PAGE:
17 Jul Domkhar Barma, Ladakh: Is This Paradise?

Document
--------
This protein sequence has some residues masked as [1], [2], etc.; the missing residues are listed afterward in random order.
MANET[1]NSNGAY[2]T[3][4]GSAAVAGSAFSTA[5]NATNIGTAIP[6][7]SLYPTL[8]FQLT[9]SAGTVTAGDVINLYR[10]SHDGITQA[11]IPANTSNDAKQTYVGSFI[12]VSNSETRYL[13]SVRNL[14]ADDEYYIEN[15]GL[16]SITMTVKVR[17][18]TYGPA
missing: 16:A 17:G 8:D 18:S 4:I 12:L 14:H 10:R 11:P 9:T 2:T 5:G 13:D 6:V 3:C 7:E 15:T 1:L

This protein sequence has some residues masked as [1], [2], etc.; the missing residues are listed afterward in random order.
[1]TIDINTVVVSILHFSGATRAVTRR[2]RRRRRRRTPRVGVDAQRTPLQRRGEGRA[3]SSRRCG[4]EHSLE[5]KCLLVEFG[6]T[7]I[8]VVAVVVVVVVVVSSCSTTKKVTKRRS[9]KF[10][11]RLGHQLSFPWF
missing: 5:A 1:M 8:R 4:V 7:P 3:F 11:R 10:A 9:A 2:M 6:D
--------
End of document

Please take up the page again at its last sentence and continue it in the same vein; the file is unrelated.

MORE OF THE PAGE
Posted at 04:57h in South AsiaIs this paradise? In Domkhar Barma in Ladakh, the stone paths smell of wild mint over the heavy drinkable stream. It’s the only thing heard at night, under the stars, seen when walking along a houses’ garden–carrots, peas, tomatoes, spinach, barley, chard– to the drop toilet. Waste is turned into fertilizer to make vegetables grow, a difficult task in a high altitude desert where the sky is blue 330 days a year and the air is always cool in the shade. Under a large white tarp, strung to the rusted fence posts, twelve children learn at the government middle school. After morning prayers and a quick song and dance, they study from books, or the internet, only truly used for learning, as a generator must be turned on to use it. Over one year ago there were twice as many students here. Families with money choose to send their children to Leh, Jammu or as far as Delhi, big cities where mint is found in tea bags, vegetables in stores, and running water in bathrooms. The large cities threaten the Ladakhi culture as most youth will not want to return to the most isolated area of India, to a village with forty houses across the Pakistani line of control. English becomes a preferred language, as it is in places like Delhi, Mumbai, Chandigarh. English gives the greatest access to rights and opportunities, unless they want to farm, a skill that must be acquired in early adolescence.